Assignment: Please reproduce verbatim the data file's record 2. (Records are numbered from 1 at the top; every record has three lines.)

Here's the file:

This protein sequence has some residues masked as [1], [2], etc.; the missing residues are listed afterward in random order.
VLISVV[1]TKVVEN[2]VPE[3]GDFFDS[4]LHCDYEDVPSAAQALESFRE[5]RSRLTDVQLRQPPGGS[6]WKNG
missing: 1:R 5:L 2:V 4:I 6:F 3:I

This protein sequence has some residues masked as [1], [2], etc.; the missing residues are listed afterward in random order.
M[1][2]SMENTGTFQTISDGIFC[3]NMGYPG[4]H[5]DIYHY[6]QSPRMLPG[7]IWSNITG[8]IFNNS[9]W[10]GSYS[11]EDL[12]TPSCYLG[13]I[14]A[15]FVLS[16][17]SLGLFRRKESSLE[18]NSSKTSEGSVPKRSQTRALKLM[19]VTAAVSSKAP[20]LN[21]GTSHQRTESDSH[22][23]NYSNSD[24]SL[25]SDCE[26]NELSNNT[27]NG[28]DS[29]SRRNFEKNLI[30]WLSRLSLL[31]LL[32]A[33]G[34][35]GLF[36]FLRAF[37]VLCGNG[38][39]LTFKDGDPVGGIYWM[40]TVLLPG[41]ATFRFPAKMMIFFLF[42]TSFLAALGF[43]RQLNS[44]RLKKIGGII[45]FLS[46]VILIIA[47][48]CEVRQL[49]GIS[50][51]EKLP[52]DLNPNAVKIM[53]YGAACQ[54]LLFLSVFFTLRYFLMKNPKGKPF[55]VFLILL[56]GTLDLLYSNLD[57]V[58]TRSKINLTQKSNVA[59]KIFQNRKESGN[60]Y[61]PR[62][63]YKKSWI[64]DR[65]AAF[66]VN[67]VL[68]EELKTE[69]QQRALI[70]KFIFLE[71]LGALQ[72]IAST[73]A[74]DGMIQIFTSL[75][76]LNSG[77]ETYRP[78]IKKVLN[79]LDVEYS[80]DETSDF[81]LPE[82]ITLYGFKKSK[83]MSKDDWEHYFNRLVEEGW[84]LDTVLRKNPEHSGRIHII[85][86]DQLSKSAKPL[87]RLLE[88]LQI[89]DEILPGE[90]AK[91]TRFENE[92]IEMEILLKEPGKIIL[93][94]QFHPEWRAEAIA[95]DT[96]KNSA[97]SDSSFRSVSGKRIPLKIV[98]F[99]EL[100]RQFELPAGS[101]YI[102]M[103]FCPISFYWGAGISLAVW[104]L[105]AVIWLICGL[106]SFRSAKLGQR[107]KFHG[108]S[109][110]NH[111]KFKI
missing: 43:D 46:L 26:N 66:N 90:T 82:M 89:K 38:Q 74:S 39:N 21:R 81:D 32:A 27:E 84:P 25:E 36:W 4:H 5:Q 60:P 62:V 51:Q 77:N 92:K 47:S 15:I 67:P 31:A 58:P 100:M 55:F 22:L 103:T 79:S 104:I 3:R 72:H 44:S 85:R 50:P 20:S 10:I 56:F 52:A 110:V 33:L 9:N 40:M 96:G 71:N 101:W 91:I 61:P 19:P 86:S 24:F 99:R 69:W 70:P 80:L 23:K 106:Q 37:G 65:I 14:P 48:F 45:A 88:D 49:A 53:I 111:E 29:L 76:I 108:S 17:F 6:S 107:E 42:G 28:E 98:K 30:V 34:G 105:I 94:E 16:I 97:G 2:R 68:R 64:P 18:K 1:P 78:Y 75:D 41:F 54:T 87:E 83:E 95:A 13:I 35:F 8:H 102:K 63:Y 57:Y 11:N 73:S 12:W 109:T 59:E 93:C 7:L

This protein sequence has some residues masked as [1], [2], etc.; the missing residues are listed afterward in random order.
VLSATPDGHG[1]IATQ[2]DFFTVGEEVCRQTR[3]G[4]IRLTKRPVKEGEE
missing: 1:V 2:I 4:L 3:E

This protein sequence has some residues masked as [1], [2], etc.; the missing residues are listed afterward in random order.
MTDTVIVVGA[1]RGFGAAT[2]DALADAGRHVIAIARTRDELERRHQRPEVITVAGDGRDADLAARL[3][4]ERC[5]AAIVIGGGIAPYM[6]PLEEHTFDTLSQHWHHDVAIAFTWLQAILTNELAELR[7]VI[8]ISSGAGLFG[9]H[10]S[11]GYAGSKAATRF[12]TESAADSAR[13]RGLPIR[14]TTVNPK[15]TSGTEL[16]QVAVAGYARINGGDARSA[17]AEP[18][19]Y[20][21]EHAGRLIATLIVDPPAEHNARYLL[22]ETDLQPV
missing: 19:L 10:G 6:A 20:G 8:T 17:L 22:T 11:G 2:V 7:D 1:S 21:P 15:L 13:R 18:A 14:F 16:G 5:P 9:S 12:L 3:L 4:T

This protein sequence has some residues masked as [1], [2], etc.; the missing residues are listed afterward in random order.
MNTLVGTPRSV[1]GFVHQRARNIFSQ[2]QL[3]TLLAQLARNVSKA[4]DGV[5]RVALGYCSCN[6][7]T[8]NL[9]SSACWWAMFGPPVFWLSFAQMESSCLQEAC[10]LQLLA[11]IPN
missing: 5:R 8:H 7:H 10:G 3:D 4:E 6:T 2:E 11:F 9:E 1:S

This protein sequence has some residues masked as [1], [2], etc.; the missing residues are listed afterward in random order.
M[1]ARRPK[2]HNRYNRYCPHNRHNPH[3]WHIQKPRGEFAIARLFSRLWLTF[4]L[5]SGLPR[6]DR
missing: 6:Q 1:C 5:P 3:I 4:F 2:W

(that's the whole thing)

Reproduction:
This protein sequence has some residues masked as [1], [2], etc.; the missing residues are listed afterward in random order.
M[1][2]SMENTGTFQTISDGIFC[3]NMGYPG[4]H[5]DIYHY[6]QSPRMLPG[7]IWSNITG[8]IFNNS[9]W[10]GSYS[11]EDL[12]TPSCYLG[13]I[14]A[15]FVLS[16][17]SLGLFRRKESSLE[18]NSSKTSEGSVPKRSQTRALKLM[19]VTAAVSSKAP[20]LN[21]GTSHQRTESDSH[22][23]NYSNSD[24]SL[25]SDCE[26]NELSNNT[27]NG[28]DS[29]SRRNFEKNLI[30]WLSRLSLL[31]LL[32]A[33]G[34][35]GLF[36]FLRAF[37]VLCGNG[38][39]LTFKDGDPVGGIYWM[40]TVLLPG[41]ATFRFPAKMMIFFLF[42]TSFLAALGF[43]RQLNS[44]RLKKIGGII[45]FLS[46]VILIIA[47][48]CEVRQL[49]GIS[50][51]EKLP[52]DLNPNAVKIM[53]YGAACQ[54]LLFLSVFFTLRYFLMKNPKGKPF[55]VFLILL[56]GTLDLLYSNLD[57]V[58]TRSKINLTQKSNVA[59]KIFQNRKESGN[60]Y[61]PR[62][63]YKKSWI[64]DR[65]AAF[66]VN[67]VL[68]EELKTE[69]QQRALI[70]KFIFLE[71]LGALQ[72]IAST[73]A[74]DGMIQIFTSL[75][76]LNSG[77]ETYRP[78]IKKVLN[79]LDVEYS[80]DETSDF[81]LPE[82]ITLYGFKKSK[83]MSKDDWEHYFNRLVEEGW[84]LDTVLRKNPEHSGRIHII[85][86]DQLSKSAKPL[87]RLLE[88]LQI[89]DEILPGE[90]AK[91]TRFENE[92]IEMEILLKEPGKIIL[93][94]QFHPEWRAEAIA[95]DT[96]KNSA[97]SDSSFRSVSGKRIPLKIV[98]F[99]EL[100]RQFELPAGS[101]YI[102]M[103]FCPISFYWGAGISLAVW[104]L[105]AVIWLICGL[106]SFRSAKLGQR[107]KFHG[108]S[109][110]NH[111]KFKI
missing: 43:D 46:L 26:N 66:N 90:T 82:M 89:K 38:Q 74:S 39:N 21:R 81:D 32:A 27:E 84:P 25:E 36:W 4:H 5:Q 60:P 62:V 51:Q 77:N 92:K 47:S 15:I 67:P 31:A 58:P 100:M 55:F 22:L 103:T 79:S 104:I 3:R 72:H 44:S 85:R 50:P 20:S 10:I 56:F 52:A 110:V 33:L 9:N 40:M 96:G 71:N 101:W 91:I 61:P 19:P 86:S 24:F 99:R 69:W 70:P 80:L 23:K 106:Q 37:G 65:I 14:P 48:F 45:A 88:D 49:A 53:I 111:E 29:L 76:I 108:S 17:F 6:S 107:E 42:G 28:E 98:K 30:V 34:G 105:I 94:E 16:I 97:G 2:R 68:R 64:P 18:K 1:P 78:Y 75:D 41:F 54:T 87:E 83:E 95:A 13:I 35:F 8:H 102:K 63:Y 57:Y 11:N 73:S 12:W 109:T 59:E 93:C 7:L